15 Jun 2024

Copa 71 - Their Moment

Join the Most Fascinating Story You've Never Heard: The First Women's World Cup, Contested by FIFA, Held in Mexico in 1971

Football is contradictory. I learned this from a young age, experiencing the strongest emotions it evoked. I was ecstatic at Totti’s goals and Del Piero’s dribbles, and I gritted my teeth when Gigi Buffon conceded a goal. The joy of watching them on TV was immense. Back then, I didn’t understand marketing, politics, or that there was an unseen, rancid side. For me, it was simply the most beautiful thing on Earth, viewed enchanted on the tiny screen of a tube TV. I didn’t understand that it was unbalanced and, more than other sports, it was a men’s sport. A sport where women had no place. “I’m watching the match with the boys,” “I’m going away with the boys,” “I played football with the boys”—that’s how things usually went.

For the naive, the world of top championships seems glamorous and transparent. Well-dressed men present competition schedules and draw opponents, athletes with stylish haircuts and sculpted bodies compete in glittering arenas, replicating the clashes of ancient gladiators. Strategists on the bench, in the shadows, think up winning moves. A show. Things are presented, as someone said, at the highest level.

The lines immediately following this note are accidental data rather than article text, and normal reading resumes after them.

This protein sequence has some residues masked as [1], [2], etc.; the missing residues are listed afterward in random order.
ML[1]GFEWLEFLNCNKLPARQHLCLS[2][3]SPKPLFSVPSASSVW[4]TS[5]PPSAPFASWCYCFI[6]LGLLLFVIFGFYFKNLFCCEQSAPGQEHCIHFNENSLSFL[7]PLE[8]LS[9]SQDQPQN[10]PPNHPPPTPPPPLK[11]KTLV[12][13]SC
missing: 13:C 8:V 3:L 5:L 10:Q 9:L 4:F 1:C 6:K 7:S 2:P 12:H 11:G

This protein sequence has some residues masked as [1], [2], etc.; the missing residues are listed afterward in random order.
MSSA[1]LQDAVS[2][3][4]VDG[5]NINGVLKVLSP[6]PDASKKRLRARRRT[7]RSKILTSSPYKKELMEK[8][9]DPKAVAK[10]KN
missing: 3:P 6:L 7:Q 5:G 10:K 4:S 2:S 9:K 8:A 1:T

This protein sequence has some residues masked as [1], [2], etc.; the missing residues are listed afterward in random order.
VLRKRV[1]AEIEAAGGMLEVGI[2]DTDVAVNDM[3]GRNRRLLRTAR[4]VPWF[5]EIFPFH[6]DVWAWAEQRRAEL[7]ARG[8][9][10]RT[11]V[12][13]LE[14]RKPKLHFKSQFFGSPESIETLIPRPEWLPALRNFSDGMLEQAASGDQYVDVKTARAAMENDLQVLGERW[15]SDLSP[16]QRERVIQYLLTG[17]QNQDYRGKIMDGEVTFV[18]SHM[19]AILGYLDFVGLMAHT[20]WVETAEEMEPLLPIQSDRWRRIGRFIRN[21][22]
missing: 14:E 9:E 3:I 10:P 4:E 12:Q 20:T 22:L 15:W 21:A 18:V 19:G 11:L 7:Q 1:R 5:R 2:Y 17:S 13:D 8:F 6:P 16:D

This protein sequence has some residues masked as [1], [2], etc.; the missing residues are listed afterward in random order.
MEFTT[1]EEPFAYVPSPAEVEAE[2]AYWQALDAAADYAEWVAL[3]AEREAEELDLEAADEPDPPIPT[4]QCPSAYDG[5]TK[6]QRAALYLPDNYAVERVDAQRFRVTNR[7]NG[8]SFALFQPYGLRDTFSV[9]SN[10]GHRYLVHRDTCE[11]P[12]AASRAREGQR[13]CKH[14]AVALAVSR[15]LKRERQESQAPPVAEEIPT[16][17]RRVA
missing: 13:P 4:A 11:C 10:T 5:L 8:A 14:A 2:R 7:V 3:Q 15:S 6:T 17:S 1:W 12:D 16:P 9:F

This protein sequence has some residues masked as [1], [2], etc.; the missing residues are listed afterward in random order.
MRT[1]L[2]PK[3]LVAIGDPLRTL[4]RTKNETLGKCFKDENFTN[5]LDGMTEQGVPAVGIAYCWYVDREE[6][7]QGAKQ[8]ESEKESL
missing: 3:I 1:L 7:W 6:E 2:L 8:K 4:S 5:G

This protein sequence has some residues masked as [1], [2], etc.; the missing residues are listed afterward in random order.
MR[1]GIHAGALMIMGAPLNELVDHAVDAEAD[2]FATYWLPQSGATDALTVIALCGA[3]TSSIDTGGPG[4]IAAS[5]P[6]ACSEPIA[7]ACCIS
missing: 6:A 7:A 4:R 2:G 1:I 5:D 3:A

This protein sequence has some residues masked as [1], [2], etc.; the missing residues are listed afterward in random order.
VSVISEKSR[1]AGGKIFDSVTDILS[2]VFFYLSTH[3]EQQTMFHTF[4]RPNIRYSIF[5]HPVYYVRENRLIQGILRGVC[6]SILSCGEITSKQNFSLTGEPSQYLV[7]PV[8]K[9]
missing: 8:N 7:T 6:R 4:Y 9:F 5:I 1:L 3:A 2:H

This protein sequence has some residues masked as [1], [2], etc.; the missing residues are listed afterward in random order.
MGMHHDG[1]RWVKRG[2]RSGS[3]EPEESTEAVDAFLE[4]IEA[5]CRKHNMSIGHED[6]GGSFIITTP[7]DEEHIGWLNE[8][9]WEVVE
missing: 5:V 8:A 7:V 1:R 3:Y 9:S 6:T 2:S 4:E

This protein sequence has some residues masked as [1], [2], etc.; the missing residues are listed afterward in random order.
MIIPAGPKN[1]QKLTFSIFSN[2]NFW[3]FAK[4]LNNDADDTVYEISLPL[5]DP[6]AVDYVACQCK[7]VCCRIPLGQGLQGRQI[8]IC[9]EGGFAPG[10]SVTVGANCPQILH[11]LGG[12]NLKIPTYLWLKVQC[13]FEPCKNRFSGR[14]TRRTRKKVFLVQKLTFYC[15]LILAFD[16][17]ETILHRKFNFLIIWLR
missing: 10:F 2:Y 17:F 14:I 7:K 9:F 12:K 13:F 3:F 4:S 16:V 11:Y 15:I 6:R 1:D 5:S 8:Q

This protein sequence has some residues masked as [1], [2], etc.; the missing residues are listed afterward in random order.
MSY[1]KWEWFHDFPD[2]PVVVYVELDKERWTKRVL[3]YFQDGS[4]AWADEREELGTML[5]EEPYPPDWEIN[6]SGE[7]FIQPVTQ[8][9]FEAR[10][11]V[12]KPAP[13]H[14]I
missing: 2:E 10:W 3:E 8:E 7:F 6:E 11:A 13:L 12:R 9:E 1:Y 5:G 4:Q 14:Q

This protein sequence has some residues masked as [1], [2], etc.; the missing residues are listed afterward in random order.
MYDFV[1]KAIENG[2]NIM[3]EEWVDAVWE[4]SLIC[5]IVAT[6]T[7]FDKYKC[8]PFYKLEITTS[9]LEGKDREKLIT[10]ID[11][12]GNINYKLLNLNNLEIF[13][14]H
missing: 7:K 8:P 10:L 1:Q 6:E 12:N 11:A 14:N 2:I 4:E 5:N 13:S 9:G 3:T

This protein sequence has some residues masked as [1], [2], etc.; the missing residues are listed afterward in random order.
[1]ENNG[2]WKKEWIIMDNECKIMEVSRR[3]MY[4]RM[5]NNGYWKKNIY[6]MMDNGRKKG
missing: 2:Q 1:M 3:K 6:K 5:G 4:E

But at the same time, the king of sports represents a closed business, with high stakes and difficult entry. It’s something that remains resistant to changes and innovative ideas. Offside is offside, rules are rules. Updates come slowly, with much effort, and always face infinite adverse reactions, comments, and debates. A tightly sealed box, caught in the snares of a conservative adhesive.

In this context, intruders are viewed with suspicion. They make their way with difficulty—if they manage to infiltrate at all. Surely, they’ve come to spoil things, to stir the waters... Copa 71 speaks precisely about this physical and mental wall that women had to climb in a patriarchal world when they demanded to be accepted into the great family of football. A year after the 1970 FIFA World Cup in Mexico, local businessmen with a nose for profit saw the potential of an already created infrastructure and wanted to replicate the event, but with representatives of the “fairer sex.” Without FIFA’s acceptance and despite the threat of fines and disaffiliations, the tournament was held and recorded full stadiums, adrenaline, sweat, and many memories. It was a recital of goals and spectacular plays, and a joy for tens of thousands of spectators.

The passion of those girls, now aged, how they remember all the details even after 50 years, is touching and speaks of the power of desire. Of the ambition to move mountains for their own dream. For them, Copa 71 meant everything. Co-produced by Serena and Venus Williams, the film explores their stories with great candor, viewing the moment as a prelude to the legitimization of women’s football and, more broadly, a statement for authentic feminism.

Back then, those brave women chose to leap into the unknown. Their struggle—paved with humiliations, silence, and the desire of rulers to erase proof that those moments even existed—was not in vain!

Article written by Ion Indolean.